Early Herbivore Alert: Insect Eggs Induce Plant Defense
- First Online:
- Cite this article as:
- Hilker, M. & Meiners, T. J Chem Ecol (2006) 32: 1379. doi:10.1007/s10886-006-9057-4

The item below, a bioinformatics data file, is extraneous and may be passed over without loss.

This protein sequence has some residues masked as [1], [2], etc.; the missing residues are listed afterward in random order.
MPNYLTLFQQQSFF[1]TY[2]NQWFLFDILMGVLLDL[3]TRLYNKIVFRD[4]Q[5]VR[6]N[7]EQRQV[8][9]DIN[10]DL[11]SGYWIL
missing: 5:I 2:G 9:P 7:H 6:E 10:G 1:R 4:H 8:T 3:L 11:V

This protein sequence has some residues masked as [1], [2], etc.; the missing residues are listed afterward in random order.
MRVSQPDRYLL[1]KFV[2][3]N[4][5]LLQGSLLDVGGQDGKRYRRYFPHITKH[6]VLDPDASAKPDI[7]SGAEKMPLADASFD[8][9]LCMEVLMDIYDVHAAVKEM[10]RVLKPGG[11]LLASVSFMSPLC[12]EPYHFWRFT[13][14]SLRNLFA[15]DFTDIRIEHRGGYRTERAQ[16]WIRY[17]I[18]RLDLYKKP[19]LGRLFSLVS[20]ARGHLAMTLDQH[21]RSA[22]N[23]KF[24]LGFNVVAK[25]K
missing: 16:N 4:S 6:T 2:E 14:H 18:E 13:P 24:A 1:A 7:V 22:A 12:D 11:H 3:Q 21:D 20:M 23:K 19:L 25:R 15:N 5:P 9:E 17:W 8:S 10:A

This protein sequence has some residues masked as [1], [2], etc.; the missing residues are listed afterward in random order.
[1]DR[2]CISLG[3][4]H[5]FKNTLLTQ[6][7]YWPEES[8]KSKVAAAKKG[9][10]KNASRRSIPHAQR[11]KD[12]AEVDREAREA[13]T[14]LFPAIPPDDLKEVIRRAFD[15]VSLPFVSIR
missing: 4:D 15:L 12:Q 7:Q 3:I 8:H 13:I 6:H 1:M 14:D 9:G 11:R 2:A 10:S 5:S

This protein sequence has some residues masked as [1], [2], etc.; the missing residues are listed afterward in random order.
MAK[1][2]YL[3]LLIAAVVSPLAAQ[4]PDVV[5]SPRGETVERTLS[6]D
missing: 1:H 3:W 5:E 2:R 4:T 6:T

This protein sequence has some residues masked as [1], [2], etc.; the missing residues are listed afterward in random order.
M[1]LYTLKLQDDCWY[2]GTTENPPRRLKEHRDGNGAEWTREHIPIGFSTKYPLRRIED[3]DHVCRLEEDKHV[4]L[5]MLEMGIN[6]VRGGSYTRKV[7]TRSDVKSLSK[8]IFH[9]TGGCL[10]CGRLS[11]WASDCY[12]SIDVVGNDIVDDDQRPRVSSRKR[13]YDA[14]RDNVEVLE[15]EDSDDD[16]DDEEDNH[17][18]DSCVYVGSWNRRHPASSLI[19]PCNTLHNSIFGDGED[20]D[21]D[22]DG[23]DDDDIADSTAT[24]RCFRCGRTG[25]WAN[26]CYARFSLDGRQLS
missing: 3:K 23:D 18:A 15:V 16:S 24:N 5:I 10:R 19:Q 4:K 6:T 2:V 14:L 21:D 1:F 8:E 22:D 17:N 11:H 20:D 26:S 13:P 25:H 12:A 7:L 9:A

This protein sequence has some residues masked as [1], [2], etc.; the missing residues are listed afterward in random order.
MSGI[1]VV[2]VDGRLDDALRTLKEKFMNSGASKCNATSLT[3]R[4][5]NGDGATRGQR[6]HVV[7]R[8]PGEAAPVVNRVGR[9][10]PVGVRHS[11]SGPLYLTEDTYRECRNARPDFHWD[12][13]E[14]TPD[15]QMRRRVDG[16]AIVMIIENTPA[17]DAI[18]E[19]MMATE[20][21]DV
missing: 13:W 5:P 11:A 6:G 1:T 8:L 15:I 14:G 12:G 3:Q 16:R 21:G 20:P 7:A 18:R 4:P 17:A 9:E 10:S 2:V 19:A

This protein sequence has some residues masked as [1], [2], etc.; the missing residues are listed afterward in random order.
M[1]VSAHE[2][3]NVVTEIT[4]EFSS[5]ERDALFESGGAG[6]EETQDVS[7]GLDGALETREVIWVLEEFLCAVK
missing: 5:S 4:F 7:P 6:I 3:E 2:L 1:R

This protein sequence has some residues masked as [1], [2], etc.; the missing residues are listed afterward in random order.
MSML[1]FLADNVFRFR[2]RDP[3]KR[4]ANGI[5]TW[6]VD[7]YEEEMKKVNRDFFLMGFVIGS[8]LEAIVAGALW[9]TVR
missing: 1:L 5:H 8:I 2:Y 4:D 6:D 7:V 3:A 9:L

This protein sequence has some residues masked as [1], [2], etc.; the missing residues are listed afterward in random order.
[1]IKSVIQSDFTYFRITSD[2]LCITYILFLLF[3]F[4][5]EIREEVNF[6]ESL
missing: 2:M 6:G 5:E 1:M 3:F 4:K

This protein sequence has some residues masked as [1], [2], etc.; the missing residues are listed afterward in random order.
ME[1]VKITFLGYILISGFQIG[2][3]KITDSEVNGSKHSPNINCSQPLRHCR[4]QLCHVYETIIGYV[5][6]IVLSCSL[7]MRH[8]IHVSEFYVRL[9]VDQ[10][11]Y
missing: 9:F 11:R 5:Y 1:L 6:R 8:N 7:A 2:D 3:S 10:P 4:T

Plants are able to “notice” insect egg deposition and to respond by activating direct and indirect defenses. An overview of these defenses and the underlying mechanisms is given from a tritrophic perspective. First, the interface between plant and eggs is addressed with respect to the mode of attachment of eggs on the plant surface. It is elucidated which plant cells might respond to components from insect eggs or the egg deposition. The scarce knowledge on the elicitors associated with the eggs or the egg-laying female is outlined. Since endosymbiotic microorganisms are often present on the eggs, and microorganisms are also abundant on the leaf surface, the role of these hidden players for eliciting oviposition-induced plant responses is considered. Furthermore, the question of which physiological and molecular processes are induced within the plant in response to egg deposition is addressed. Second, studies on the response of the herbivorous insect to oviposition-induced plant defenses are outlined. Third, the importance of oviposition-induced plant volatiles and contact cues for host and prey location of parasitoids and predators is discussed in the context of other informative chemicals used by carnivores when searching for food. Finally, physiological and ecological costs of oviposition-induced plant responses are addressed.